Greek Currency In Greece

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Early currency in Greece depended on monetary systems established in other countries. Previously, money transactions were completed through the use of Turkish coins and other foreign currencies, such as the Spanish distilo (Lazaretou 2005). There was no official Greek currency when the country was created in 1827. Like most countries, Greece depended on gold and silver as mediums for transactions; however, the national monetary system was dependent on the bimetallic system of France. Sophia Lazaretou states that, “the legal tender was the silver phoenix, the first currency of the modern Greek state” (p. 332). Greece established the country’s first modern currency in 1829. However, the government did not yet have the financial backing to support…show more content…
One of the reasons for the currency switch was the weight exchange between the phoenix and the drachma (Lazaretou 2005). The silver phoenix was underweight which led to the switch to the heavier drachma. The phoenix was originally created because of the overweight Spanish distilo, but the resulting coin was too light. Therefore, the drachma was made to replace both currencies as a perfect medium. However, a limited number of drachmas were made and put into circulation which brought back a reliance on foreign currencies. As a result, the coin became known as a ‘ghost currency’ and was solely used as an accountability unit for foreign currencies. Greece’s various currencies did not provide much purchasing power but this was changed once the country made the switch to the…show more content…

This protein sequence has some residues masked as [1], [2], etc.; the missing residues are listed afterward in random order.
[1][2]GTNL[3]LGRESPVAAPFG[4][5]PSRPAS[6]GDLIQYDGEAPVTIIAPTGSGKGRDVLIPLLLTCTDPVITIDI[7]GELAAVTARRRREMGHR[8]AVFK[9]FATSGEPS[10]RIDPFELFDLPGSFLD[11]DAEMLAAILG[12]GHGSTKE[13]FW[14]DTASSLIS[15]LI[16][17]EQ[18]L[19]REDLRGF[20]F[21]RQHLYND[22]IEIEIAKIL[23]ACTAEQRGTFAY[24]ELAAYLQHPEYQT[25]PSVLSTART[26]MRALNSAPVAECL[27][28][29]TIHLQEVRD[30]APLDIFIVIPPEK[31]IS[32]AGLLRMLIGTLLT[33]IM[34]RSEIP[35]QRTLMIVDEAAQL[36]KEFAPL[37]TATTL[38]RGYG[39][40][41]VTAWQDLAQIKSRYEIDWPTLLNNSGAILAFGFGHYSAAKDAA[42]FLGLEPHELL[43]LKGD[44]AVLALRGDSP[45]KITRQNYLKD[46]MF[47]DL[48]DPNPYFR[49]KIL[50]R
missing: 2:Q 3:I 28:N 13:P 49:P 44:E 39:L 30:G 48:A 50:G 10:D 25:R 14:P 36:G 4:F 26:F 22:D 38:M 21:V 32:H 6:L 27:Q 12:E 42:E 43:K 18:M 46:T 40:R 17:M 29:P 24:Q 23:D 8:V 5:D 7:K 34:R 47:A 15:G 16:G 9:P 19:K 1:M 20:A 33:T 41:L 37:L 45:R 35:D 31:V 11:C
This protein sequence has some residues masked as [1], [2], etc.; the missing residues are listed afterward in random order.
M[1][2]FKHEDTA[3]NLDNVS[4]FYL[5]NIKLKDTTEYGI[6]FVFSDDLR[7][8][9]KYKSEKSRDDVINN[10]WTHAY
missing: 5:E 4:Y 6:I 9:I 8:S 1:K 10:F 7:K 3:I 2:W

Dellas and Tavlas state that, “Greece’s entry was widely expected to mark a transformation in the country’s economic destiny” (p. 491). The euro’s value was considerably higher than the existing Greek drachma which provided a needed economic boost to the country’s economy. The country had been hit with high inflation rates, low growth rates, high fiscal deficits, and a series of exchange rate crises. Therefore, the euro was expected to produce a regularly rising inflation rate and lower interest rates that would lead to more private investment and economic growth. The value of the new euro was based on the average purchasing power throughout the currency zone (Morris 2015). The euro gave Greece the ability to borrow based on a currency overvalued relative to the country’s ability to pay. Most countries base currency on the amount of available backing power in the banks; however, the centralized euro allows the country to spend based on the average eurozone’s backing power. This allows Greece to enjoy a higher purchasing power than it previously was able to provide. “In the years immediately prior to and immediately after Greece’s entry into the Eurozone, nominal and real interest rates came down, sharply contributing to high real growth rates” (Dellas & Tavlas 2013). Greece saw a major economic boost as a result of the currency switch. Despite that, other major economic problems
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